Labour Research (February 2016)

European news

Anger over prosecutions

The two main Spanish union confederations, CCOO and UGT have organised a series of protest actions against the state’s prosecution of eight union members for their participation in the general strike of 29 September 2010. 

The eight — seven of them members of CCOO and one a UGT member — are all employed by the aircraft manufacturer Airbus. 

Under legislation dating back to the period of the Franco dictatorship, they are accused, among other things, of having coerced other workers into strike action. They each face up to eight years and three months in prison on the charges, which are to be heard on 9 February.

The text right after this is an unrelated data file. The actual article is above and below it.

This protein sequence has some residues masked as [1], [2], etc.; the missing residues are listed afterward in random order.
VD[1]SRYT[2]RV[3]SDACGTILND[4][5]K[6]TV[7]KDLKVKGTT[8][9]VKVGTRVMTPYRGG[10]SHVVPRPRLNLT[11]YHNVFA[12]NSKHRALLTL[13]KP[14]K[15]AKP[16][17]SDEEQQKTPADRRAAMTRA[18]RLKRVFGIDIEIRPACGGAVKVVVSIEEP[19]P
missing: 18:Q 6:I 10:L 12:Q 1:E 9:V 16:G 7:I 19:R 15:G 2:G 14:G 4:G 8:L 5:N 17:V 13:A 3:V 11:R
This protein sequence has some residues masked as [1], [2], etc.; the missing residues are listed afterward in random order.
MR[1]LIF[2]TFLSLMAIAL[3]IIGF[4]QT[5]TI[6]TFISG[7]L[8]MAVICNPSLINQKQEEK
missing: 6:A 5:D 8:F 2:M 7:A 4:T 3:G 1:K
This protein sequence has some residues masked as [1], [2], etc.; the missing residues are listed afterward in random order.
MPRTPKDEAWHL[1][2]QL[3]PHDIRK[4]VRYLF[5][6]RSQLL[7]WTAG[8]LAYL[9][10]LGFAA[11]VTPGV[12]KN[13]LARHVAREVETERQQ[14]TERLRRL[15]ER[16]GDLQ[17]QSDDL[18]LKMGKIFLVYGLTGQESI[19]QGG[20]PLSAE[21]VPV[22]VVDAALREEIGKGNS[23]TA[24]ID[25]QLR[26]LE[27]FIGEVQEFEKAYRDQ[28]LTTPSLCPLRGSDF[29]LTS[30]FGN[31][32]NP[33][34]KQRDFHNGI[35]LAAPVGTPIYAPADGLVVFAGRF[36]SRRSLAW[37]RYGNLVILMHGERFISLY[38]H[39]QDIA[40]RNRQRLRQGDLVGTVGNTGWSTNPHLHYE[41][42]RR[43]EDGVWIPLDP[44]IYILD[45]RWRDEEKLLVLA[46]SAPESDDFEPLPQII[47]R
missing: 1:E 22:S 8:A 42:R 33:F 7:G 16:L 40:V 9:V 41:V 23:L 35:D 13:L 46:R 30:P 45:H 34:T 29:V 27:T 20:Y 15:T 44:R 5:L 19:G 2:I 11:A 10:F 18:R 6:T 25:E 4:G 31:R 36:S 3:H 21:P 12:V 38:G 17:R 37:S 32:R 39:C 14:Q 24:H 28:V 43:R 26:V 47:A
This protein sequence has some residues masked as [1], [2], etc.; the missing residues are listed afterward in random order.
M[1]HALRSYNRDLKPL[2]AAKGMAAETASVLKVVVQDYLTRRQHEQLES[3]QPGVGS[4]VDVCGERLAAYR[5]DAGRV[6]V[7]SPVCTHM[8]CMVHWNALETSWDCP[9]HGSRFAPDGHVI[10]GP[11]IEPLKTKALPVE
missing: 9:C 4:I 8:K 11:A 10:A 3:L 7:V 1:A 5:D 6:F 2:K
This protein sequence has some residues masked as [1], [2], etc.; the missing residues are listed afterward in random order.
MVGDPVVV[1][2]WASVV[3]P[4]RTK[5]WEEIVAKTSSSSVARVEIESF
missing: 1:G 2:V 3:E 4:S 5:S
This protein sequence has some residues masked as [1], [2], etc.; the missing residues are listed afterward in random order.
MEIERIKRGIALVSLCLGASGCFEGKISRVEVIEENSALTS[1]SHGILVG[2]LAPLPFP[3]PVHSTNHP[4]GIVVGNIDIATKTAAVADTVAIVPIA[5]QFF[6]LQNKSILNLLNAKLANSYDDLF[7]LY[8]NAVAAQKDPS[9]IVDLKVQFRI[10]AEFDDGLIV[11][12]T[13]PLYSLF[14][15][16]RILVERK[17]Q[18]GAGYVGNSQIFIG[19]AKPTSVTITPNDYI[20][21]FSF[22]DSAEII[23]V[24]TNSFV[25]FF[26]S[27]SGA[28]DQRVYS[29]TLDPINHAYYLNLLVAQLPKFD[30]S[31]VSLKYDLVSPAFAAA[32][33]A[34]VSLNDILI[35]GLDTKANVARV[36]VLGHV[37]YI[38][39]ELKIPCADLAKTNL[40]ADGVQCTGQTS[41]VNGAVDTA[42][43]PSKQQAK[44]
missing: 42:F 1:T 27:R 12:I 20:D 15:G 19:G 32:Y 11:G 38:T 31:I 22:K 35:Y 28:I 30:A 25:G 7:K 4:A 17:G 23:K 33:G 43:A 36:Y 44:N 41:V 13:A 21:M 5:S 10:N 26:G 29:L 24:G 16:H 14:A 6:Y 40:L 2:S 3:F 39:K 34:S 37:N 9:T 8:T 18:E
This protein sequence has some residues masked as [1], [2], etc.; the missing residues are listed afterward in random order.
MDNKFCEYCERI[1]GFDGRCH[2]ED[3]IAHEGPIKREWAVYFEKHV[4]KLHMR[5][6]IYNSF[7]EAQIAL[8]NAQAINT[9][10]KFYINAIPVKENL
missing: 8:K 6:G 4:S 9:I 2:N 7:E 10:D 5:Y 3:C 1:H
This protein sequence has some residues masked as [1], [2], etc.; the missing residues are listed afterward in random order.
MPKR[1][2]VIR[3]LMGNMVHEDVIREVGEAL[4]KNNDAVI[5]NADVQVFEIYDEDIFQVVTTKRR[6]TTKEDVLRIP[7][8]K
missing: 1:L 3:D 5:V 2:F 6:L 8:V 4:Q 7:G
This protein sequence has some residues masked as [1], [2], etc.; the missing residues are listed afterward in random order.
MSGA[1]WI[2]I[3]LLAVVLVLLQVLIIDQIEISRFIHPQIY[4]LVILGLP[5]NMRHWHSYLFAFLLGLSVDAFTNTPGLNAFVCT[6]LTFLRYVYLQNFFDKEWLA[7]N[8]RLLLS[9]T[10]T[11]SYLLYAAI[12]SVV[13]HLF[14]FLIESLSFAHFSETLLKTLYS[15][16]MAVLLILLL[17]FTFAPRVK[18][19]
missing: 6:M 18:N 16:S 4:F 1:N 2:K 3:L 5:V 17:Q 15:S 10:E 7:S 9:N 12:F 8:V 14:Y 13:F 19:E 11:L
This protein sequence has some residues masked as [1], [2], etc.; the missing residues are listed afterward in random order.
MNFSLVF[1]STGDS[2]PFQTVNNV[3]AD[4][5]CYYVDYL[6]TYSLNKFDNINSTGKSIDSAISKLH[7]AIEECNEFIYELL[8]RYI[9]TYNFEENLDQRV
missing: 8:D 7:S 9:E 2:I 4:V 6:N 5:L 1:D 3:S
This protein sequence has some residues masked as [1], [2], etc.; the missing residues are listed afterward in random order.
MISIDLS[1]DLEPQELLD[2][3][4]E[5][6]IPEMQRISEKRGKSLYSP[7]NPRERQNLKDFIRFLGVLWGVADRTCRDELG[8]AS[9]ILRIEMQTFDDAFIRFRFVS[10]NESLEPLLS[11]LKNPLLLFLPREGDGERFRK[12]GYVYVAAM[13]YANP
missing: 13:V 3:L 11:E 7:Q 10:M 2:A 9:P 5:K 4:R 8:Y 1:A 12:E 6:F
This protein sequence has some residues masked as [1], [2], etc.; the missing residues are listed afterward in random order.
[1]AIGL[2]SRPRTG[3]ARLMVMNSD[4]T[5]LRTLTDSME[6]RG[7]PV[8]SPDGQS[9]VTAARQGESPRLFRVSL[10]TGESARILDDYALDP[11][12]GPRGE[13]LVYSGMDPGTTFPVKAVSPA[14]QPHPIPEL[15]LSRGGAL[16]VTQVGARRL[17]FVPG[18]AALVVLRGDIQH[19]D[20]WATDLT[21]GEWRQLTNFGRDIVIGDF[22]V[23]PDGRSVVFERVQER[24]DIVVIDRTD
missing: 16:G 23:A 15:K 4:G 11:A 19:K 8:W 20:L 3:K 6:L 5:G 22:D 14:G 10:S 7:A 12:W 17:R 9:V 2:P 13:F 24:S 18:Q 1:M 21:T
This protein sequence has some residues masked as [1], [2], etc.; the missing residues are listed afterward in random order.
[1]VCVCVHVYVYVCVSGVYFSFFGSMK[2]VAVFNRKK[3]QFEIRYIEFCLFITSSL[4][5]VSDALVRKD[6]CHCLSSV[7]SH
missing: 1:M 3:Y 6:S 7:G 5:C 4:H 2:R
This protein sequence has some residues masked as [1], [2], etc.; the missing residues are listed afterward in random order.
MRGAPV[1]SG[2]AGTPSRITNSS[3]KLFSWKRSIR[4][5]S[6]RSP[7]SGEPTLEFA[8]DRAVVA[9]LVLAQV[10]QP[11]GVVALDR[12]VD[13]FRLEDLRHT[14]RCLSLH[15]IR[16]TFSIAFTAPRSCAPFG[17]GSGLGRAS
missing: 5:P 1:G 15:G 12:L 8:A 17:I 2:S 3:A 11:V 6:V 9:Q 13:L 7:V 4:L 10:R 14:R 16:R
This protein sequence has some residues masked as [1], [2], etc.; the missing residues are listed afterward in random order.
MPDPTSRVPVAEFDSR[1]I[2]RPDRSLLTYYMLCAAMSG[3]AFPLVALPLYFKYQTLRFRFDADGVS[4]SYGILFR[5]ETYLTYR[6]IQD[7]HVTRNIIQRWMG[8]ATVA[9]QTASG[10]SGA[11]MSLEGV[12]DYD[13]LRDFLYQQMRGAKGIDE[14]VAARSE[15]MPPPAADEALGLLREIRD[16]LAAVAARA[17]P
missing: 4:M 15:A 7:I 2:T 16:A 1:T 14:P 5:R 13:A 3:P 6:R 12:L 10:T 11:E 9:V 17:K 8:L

The unions describe the prosecution as an attempt to “criminalise the right to strike” and have promised that the protests will continue.

Meanwhile, in France, a court has sentenced eight former employees of the Goodyear tyre plant in Amiens to a 24-month sentence, including a nine-month mandatory period. A prison sentence of this severity is unprecedented in France. 

The decision has been condemned by Philippe Martinez, general secretary of the CGT, one of France’s two biggest union confederations.

The group includes the former CGT representative at the plant. The eight were convicted of holding two senior managers hostage for 30 hours in January 2014 as part of a protest against the closure of the factory. 

Martinez said that “over and above the workers at Amiens, the whole trade union movement is being attacked”.

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